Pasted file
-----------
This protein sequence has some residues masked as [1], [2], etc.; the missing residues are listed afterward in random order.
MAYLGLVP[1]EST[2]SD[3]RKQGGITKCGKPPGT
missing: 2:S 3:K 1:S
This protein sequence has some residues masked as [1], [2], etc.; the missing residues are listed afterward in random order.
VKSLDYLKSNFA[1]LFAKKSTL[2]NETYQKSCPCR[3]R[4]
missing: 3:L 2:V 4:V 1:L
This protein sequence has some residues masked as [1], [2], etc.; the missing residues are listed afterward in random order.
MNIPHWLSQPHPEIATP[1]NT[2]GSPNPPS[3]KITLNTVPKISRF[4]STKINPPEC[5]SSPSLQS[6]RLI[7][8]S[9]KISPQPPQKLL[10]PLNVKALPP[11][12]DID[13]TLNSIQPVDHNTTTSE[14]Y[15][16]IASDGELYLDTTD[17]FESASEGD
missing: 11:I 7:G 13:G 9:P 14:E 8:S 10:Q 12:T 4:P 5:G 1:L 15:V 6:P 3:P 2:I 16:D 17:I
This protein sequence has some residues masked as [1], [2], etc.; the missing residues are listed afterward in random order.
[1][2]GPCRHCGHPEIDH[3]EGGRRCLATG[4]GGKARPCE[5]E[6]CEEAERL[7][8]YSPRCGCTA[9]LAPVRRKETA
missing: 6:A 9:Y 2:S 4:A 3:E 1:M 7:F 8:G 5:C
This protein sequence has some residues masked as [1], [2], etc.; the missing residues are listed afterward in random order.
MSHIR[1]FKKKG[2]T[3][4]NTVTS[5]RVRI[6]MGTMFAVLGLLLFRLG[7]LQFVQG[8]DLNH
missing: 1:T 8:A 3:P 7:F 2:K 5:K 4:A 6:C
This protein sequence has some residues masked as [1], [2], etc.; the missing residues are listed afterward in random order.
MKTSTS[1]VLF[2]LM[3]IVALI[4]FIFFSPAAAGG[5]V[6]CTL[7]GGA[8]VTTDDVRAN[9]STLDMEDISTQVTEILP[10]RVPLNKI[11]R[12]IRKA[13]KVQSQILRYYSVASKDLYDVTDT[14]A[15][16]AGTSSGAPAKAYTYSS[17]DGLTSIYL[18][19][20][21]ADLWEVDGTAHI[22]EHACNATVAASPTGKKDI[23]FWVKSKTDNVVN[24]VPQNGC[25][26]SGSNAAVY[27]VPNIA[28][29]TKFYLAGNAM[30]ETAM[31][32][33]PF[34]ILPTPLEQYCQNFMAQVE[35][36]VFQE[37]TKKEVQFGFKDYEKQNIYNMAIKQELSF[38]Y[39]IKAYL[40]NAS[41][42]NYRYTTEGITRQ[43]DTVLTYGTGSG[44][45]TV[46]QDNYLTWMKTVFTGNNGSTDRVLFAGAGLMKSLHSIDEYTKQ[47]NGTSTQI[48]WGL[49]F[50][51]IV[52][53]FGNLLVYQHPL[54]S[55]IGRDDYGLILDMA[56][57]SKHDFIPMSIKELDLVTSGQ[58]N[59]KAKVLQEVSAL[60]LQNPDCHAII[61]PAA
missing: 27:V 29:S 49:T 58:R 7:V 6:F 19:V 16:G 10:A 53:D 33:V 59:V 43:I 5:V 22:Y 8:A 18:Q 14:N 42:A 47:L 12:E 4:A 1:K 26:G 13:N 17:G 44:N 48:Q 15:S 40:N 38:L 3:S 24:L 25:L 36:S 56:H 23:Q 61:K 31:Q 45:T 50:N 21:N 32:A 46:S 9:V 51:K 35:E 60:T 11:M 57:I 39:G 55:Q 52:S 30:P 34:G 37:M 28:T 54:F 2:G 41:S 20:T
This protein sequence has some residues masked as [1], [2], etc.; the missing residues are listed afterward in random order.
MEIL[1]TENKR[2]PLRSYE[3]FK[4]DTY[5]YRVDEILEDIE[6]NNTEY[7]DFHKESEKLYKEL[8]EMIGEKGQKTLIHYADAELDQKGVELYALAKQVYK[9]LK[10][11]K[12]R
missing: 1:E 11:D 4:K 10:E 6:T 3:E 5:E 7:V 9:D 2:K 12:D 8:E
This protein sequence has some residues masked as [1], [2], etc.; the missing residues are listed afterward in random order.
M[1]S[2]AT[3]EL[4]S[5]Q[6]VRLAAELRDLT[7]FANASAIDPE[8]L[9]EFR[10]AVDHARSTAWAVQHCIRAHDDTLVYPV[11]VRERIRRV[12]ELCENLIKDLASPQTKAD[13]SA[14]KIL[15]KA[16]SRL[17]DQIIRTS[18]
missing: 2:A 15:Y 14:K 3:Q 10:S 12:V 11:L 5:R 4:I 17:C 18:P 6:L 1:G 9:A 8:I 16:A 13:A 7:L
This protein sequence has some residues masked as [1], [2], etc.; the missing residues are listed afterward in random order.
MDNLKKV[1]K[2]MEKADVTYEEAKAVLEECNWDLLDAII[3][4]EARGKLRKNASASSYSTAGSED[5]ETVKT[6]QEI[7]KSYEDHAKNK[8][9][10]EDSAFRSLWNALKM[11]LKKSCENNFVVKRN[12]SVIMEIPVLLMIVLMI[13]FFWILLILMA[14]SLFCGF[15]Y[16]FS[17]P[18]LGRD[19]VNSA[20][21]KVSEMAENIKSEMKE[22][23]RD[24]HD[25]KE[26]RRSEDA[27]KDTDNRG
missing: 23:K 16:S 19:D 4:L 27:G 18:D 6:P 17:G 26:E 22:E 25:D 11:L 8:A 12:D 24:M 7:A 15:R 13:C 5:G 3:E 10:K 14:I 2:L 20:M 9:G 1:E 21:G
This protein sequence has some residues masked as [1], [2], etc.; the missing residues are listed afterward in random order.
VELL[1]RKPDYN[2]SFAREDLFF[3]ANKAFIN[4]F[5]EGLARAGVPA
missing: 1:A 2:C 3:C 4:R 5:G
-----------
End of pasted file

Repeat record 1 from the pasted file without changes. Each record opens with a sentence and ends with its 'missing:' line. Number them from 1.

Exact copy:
This protein sequence has some residues masked as [1], [2], etc.; the missing residues are listed afterward in random order.
MAYLGLVP[1]EST[2]SD[3]RKQGGITKCGKPPGT
missing: 2:S 3:K 1:S